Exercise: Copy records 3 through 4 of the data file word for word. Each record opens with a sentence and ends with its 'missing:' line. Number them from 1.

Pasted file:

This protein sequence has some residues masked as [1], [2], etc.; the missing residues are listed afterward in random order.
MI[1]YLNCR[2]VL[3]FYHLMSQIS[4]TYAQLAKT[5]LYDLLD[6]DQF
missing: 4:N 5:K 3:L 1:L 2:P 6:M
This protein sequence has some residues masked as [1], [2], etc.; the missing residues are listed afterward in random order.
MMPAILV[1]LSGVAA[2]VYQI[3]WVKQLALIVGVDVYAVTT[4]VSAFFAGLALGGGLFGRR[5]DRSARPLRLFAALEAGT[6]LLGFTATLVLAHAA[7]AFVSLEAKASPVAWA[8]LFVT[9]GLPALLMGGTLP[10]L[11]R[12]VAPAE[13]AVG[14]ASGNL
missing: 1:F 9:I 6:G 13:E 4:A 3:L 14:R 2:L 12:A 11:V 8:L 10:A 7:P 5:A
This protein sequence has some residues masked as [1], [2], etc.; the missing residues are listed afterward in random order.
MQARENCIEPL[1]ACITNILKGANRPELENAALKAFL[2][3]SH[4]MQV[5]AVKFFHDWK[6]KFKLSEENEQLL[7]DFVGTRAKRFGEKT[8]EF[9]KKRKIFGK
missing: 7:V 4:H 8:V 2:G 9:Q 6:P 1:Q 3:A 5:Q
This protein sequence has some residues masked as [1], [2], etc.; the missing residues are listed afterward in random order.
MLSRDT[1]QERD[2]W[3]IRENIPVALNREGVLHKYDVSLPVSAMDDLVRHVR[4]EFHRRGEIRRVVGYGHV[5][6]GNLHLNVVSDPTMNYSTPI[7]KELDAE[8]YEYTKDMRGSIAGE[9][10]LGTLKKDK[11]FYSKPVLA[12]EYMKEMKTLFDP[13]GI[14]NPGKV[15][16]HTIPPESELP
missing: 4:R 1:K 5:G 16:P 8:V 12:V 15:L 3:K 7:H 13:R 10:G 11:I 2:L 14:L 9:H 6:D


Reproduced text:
This protein sequence has some residues masked as [1], [2], etc.; the missing residues are listed afterward in random order.
MQARENCIEPL[1]ACITNILKGANRPELENAALKAFL[2][3]SH[4]MQV[5]AVKFFHDWK[6]KFKLSEENEQLL[7]DFVGTRAKRFGEKT[8]EF[9]KKRKIFGK
missing: 7:V 4:H 8:V 2:G 9:Q 6:P 1:Q 3:A 5:Q
This protein sequence has some residues masked as [1], [2], etc.; the missing residues are listed afterward in random order.
MLSRDT[1]QERD[2]W[3]IRENIPVALNREGVLHKYDVSLPVSAMDDLVRHVR[4]EFHRRGEIRRVVGYGHV[5][6]GNLHLNVVSDPTMNYSTPI[7]KELDAE[8]YEYTKDMRGSIAGE[9][10]LGTLKKDK[11]FYSKPVLA[12]EYMKEMKTLFDP[13]GI[14]NPGKV[15][16]HTIPPESELP
missing: 4:R 1:K 5:G 16:P 8:V 12:V 15:L 3:K 7:H 13:R 10:G 11:I 2:L 14:L 9:H 6:D